Q: Is the region’s Muslim population growing?
A: Muslim population and diversity as a whole is growing in this country. The Muslim population has and continues to grow. It grows through people like me having children. Hopefully everyone is staying connected to their faith. I grew up when the best of the best were able to come to the United States because they brought specialized skills and professions that were needed.
Q: What do you think the Islam Center is doing to get more involved in the local community?
A: That’s always been a very, very important aspect of our business. I very much want to make that one of my priorities to have a closer relationship with the greater community as our neighbors, as fellow Americans, as people of faith. We hope to strengthen and build upon our relationship with Miami University and Xavier and other institutions. We also are very much supportive of local businesses, local food pantries.
Q: When you drive up and down I-75, and you look over and see the center, what do you think of?
A: I do feel a sense of pride that this is a beautiful institution that is part of the community and that we want to be a model for non-profit, religious institution that gives back to the community. We want to draw people to the center and we have. Some people have moved to the area because they see this as a strong institution that is anchored in the community, that gives back to the community, and there is an independent school in the center. Everything is through the mercy of God and it’s up to us how we handle it and how we are caretakers. It’s a big responsibility.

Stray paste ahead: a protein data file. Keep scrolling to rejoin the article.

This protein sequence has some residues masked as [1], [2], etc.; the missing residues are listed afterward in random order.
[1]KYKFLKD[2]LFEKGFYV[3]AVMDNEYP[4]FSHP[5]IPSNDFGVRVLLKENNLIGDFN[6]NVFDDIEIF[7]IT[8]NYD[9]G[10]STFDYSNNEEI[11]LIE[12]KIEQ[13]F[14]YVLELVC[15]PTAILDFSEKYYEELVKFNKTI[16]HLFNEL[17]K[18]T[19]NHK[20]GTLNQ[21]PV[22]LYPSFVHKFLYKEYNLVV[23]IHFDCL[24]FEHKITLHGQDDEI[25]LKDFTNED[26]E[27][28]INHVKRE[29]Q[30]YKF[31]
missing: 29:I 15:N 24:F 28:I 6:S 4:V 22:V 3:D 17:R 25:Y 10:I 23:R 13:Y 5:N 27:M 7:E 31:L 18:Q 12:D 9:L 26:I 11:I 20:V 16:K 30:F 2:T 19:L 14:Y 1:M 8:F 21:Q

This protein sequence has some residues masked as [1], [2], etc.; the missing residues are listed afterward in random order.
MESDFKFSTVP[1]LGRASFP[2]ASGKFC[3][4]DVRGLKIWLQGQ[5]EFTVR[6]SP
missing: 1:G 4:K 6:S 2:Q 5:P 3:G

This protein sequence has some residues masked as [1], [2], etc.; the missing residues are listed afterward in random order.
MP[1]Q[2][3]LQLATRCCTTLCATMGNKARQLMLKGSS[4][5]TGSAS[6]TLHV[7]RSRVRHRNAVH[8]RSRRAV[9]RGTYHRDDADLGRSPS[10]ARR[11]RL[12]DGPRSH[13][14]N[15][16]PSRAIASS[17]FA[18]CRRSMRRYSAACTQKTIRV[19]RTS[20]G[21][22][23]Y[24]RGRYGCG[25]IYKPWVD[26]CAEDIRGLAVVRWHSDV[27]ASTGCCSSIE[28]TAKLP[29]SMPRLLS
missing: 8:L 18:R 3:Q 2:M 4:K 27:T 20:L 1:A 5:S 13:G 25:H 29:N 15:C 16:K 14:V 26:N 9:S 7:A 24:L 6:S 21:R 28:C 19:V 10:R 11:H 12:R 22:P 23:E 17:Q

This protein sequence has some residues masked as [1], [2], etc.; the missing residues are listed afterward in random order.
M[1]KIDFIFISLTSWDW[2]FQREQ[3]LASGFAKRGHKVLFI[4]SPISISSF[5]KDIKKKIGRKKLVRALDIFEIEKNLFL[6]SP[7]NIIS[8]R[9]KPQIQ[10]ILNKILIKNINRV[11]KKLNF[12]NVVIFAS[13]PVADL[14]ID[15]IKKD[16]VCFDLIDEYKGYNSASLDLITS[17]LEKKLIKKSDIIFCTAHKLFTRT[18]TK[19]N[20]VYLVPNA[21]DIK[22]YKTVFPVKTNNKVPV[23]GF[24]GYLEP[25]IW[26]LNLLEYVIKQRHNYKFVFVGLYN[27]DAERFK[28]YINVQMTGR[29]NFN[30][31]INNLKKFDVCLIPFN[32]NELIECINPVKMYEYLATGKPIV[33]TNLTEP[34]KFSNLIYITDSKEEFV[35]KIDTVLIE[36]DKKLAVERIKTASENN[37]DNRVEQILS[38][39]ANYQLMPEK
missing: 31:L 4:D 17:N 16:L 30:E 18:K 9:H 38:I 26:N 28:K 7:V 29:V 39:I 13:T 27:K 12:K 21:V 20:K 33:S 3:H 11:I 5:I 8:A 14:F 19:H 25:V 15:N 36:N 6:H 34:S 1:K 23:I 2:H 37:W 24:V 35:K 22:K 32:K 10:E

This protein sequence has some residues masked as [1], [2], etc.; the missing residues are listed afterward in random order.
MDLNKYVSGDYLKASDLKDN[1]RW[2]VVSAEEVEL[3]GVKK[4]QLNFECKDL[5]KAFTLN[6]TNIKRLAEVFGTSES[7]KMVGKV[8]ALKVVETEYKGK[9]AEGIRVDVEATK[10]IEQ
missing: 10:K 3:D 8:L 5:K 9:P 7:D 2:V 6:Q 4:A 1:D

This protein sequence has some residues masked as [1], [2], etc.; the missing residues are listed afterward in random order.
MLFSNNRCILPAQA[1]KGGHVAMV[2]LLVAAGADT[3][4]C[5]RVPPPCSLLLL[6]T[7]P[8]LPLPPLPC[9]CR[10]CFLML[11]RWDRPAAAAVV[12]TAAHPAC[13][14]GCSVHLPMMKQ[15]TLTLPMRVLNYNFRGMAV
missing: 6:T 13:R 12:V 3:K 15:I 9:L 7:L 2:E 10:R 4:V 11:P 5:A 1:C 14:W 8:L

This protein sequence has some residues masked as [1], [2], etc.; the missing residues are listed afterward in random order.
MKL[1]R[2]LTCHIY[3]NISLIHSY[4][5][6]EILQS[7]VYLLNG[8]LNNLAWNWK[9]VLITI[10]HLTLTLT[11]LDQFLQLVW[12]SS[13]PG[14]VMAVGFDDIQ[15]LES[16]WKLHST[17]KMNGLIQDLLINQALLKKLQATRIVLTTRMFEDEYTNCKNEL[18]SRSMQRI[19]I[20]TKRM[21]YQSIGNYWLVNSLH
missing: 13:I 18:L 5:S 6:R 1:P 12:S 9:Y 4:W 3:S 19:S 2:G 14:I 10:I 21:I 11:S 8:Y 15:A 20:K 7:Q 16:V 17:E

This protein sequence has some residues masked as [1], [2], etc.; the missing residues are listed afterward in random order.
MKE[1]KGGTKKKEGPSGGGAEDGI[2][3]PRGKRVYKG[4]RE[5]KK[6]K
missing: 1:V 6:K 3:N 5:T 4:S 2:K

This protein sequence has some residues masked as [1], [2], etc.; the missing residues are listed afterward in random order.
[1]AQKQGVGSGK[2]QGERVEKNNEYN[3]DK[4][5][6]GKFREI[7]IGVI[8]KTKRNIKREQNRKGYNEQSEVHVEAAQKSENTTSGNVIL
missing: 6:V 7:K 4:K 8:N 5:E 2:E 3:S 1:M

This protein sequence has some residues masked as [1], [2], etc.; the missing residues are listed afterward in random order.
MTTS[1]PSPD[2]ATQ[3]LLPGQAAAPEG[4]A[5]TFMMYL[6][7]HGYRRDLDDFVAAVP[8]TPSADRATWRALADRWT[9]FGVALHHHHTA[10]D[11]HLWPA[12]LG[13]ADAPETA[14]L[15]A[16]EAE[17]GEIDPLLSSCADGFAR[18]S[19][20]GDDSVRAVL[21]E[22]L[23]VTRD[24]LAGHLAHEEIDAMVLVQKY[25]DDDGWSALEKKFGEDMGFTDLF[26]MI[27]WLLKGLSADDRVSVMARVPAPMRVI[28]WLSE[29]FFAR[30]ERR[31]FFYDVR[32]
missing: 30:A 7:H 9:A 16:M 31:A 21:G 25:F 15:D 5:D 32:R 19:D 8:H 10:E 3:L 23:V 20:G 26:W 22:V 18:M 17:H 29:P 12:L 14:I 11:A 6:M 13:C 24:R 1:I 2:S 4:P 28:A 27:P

Q: Education appears to be an important aspect of the center and one of its main objectives. What are those goals?
A: Connect neighbors with each and clear up misconceptions in a way which is welcoming, transparent and open. We know that people have a lot of questions. If you don’t learn and understand each other you can never get to a point of mutual respect. And you have to have mutual respect to do collective, community work.